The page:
Wednesday, September 6

QR Codes anyone?

QR Codes have been around for a while. They are one of several different attempts to improve on barcodes, offering a small image that contains machine readable data.

You may not realise, but your phone could tell you that the one on the right says ""

QR Codes are one of several similar systems to start being used with camera-phones, and this is where it gets interesting to us mobile learners. I can embed a URL, and attach the code to a picture in the museum. If I point my phone at it, I can get taken to a mini-website with more information about that picture.

Or for the tech-savvy businessman - why not include your email or phone number in a QR Code. It will save your contacts typing them in.

But the main reason I am blogging QR Codes, is that Nokia has started shipping the reader as standard in their Japanese phones. And that this format is fast becoming mainstreamed there. Consumers are finding links on supermarket shelves, bus shelters and magazine ads.

So - if it is being taken up by industry, why not at school too?

There are (as always) many different ways to do the same things. Semacode is another variant, and hypertag is a more feature-rich and advertising-friendly approach. But for me the big take-up in Japan is a taste of mainstreaming-to-come.

If you are interested in the specifics, wikipedia has a good summary of QR Codes (of course!)

and hypertag have made a great animation, to show what can happen when your phone starts getting real digital data from the world around you!

for more on the Japan usage, see Mike Love's links on SmartMobs


geoff said...

if you would like to make your own QR Code: try here:

Leonard Low said...

I'm delighted that someone is listening! I've been advocating the use of QR Codes (and other 2D Barcodes) for quite a while now, and this is the first sign that a software development organisation has become aware of the enormous potential QR Codes have in education - to provide situated, contextualised, or location-based learning much more cheaply than creating RFID tags, and without requiring any specialist reader hardware. You can check out my ongoing research into the use of QR Codes in education on my Mobile Learning blog, if you like: will show all my posts relating to the use of 2D barcodes for mobile learning!

Leonard Low said...

Oh, I forgot to mention, you can even buy t-shirts from my site that feature QR Codes on them! Check this out:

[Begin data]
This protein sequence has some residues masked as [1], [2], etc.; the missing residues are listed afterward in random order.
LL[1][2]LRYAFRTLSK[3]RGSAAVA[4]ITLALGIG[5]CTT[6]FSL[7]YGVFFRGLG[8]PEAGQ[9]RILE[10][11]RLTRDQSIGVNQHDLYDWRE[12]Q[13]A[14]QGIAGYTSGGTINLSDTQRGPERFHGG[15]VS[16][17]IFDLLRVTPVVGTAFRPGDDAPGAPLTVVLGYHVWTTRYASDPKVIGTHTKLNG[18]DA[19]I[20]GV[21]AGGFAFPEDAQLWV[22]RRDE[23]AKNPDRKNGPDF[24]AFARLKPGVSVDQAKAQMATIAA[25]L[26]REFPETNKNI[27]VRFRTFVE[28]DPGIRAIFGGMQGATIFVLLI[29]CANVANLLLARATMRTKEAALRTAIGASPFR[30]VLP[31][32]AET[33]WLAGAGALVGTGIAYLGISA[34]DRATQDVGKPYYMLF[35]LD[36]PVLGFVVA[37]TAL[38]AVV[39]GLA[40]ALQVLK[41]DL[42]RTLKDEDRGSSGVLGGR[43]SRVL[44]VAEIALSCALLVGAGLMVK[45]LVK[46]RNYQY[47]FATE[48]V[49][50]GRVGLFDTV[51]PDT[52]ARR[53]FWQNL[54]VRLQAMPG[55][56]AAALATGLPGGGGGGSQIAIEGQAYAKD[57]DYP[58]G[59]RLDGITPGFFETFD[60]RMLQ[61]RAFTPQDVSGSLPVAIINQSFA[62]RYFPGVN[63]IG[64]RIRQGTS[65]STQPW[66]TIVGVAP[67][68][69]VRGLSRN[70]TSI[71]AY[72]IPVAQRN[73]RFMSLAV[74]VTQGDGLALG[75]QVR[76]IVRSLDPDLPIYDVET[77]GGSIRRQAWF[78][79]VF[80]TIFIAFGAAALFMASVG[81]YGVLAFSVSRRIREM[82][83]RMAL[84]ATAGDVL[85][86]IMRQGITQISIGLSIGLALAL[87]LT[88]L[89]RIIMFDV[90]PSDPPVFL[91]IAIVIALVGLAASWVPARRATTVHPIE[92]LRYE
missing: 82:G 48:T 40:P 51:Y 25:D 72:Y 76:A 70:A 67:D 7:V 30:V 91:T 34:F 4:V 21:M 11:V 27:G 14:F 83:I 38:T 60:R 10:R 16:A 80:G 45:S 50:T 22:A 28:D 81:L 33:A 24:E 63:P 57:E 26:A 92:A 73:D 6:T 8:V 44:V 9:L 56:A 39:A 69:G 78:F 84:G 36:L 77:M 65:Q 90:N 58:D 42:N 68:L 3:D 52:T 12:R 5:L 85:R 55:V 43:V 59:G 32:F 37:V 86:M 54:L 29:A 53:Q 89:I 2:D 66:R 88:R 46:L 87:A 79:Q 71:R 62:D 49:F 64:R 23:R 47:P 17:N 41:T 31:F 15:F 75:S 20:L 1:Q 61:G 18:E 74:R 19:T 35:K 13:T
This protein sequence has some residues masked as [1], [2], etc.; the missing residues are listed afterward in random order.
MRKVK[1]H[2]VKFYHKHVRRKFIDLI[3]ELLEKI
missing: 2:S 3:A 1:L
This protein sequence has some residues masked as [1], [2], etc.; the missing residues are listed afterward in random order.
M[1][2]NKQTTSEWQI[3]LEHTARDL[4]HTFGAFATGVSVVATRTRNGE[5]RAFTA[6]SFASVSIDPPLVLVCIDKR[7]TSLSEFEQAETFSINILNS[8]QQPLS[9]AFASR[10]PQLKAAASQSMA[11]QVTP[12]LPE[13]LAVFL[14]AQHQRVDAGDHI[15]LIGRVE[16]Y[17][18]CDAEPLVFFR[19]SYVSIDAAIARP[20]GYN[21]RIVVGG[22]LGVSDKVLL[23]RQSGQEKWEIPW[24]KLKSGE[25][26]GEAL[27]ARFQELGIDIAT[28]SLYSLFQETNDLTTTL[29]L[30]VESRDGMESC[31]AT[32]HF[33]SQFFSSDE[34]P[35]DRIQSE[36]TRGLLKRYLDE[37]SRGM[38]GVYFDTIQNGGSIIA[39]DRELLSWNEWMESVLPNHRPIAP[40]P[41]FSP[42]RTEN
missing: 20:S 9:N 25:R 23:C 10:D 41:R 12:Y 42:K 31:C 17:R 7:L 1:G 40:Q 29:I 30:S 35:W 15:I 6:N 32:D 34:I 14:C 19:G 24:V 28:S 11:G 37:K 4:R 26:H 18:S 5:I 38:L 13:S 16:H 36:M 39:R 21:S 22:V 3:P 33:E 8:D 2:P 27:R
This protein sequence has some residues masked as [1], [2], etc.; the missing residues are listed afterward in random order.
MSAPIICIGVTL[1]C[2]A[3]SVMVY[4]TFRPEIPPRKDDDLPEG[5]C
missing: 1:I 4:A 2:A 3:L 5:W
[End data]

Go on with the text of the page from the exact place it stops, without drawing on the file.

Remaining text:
geoff said...

Thanks Leonard. I totally agree.

I discovered another, totally un-related use for barcodes that is transforming learner's lives. Bar codes on your ready-meals that the microwave reads cooking instructions from.

so simple, yet so smart

We are working with a bunch of learners who need more-or-less round the clock carers. Currently they can do very little for themselves, but we are trying to use technology to help them live more independantly.

and this microwave (plus the very few supermarkets who currently bar-code their food correctly) are really transforming lives and helping to build independance.

Great, huh?

webopadmin said...

Brand Attention Mobile seo and QR code application service:

Brand Attention loves QR codes, however it seems that people are missing a vital element in ensuring the users of the qr codes are getting the most out of the experience. Most people who make QR codes are making them to utilise the URL function, i.e. to send someone to a website. However,these URLs usually point to a standard website, i.e. not one suitable for mobile viewing. Only the top phones (Nokia N95 etc.) can view these sites and even then they are a pain to navigate. Makers of QR codes, espeicially in the commer4cial sector need to think about where they are sending the end-user.
Brand Attention provides business's with the ability to send users of QR codes to mobile websites specifically designed for mobile platforms. i.e. the site will render exactly the same on all mobile devices. Visit the Brand Attention Mobile QR Code and SEO Service site.

john said...

The QR codes, ones that look like fancy bar codes that you take a picture of with your cellphone that brings up some bit of info or trivia on the display. Those are being tested in SF right now on 500+ restaurants/shops/businesses reviewed by City search.
john edwin

Related (possibly!)

Related Posts with Thumbnails